Overall, I liked reading this book. I'm not a runner nor do I expect to be. I wanted to read this book because I've been using my treadmill a lot more for walking and I wanted to get more out of it. I was hoping that some of the advice would be transferrable to my situation. It was pretty much what I expected and I wasn't disappointed.

The first part of the book deals with the body and how it works, concentrating on the lower body. It also covers running styles and ways to assess your running fitness. I didn't find the last bit all that helpful as I found them too hard for a "walker" like me.

The "Get Ready to Run" section covers: goal setting, shoes, clothing, nutrition in general and in regards to training, and hydration. It also features sample programs with descriptions and large photos for the exercises and stretches for proper a warm-up and cool down. My favourite part of working out is the stretching so I loved this part of the book.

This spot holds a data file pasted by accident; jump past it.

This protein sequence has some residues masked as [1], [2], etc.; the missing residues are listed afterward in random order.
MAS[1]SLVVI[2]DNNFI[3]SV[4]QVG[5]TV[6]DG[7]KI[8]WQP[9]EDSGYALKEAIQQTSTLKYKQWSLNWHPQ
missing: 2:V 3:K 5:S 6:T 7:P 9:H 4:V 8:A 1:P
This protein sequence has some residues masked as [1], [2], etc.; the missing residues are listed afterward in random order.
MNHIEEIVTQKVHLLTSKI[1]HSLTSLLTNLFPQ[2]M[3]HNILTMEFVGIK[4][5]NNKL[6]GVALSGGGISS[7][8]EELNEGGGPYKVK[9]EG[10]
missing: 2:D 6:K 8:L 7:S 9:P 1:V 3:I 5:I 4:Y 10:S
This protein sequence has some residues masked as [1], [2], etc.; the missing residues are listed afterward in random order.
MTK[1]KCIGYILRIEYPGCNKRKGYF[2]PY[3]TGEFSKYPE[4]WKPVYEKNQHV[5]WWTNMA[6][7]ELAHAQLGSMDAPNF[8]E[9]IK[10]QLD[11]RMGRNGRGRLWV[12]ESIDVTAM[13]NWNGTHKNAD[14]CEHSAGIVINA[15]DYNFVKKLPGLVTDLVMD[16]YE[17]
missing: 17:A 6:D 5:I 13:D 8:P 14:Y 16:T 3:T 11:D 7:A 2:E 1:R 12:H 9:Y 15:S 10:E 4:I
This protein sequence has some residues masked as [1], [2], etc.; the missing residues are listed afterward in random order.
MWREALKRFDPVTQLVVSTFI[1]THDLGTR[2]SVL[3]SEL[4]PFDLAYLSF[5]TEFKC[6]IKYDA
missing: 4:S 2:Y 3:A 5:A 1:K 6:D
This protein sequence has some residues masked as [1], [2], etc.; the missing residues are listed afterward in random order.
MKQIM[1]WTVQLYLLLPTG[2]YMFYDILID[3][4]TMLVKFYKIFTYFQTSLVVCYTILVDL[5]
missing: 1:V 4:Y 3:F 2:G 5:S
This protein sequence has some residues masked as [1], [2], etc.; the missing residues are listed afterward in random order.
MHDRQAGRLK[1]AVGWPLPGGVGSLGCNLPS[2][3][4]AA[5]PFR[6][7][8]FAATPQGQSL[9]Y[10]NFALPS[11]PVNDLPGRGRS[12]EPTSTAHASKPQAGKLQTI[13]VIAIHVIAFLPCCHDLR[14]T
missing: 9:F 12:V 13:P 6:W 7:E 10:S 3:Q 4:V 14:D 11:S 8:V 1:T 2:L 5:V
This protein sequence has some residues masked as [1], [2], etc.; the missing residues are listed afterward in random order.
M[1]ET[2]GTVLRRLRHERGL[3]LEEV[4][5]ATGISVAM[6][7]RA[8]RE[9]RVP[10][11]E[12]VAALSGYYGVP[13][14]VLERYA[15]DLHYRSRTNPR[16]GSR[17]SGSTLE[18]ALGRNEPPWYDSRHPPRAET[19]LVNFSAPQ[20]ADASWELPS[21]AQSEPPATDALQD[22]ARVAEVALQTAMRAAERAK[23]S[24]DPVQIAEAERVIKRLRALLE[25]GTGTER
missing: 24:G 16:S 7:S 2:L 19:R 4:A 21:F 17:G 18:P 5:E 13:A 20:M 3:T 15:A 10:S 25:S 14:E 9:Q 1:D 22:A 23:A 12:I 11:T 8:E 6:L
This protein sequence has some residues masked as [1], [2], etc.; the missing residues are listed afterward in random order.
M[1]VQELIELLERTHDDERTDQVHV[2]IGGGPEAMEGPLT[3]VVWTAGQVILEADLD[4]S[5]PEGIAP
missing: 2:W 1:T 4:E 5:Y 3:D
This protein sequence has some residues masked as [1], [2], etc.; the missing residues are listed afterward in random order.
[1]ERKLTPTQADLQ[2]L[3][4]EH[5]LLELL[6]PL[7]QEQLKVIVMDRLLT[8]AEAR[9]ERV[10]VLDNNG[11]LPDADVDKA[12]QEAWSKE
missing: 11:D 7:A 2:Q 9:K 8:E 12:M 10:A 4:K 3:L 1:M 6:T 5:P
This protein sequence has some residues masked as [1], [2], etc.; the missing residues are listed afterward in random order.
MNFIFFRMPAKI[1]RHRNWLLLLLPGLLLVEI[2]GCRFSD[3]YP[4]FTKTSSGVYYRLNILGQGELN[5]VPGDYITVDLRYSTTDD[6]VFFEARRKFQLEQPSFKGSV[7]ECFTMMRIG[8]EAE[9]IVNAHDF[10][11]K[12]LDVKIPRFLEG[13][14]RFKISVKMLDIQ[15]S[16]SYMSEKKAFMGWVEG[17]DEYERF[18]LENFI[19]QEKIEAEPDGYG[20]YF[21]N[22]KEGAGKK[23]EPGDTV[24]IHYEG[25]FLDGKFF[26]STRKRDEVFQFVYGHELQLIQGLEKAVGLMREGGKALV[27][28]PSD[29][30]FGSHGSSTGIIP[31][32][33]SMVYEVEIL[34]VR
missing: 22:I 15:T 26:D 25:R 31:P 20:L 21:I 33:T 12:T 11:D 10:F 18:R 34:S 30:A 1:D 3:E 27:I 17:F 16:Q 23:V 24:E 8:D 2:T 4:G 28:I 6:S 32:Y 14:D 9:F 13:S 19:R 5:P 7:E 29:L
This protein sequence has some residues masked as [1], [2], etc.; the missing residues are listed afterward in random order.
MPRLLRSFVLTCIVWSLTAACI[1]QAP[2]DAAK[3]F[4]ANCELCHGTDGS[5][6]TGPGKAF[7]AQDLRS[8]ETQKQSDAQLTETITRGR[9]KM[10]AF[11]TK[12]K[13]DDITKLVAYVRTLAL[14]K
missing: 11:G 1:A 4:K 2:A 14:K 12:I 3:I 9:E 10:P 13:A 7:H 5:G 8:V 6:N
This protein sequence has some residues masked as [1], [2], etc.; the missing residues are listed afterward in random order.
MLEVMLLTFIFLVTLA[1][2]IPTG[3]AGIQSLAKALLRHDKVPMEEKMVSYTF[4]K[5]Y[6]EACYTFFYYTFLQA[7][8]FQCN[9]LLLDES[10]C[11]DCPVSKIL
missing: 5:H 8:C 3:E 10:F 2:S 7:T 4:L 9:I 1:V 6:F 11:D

The "Plan Your Training" section starts with the good training principles, which includes advice on a variety of runs, crossing training, and overtraining, before launching into the actual planning and log keeping. It then goes into the different training programs: foundation, 5k, 10k, half marathon, and marathon. It also has additional programs to help with strength and endurance, increasing speed, and post-race recovery. While the programs are nicely laid out and should be fairly easy to follow, I found the suggested speeds much too fast for me. Therefore, they aren't going to be as helpful as I would have liked. They do give me some ideas, though, on how I should be training.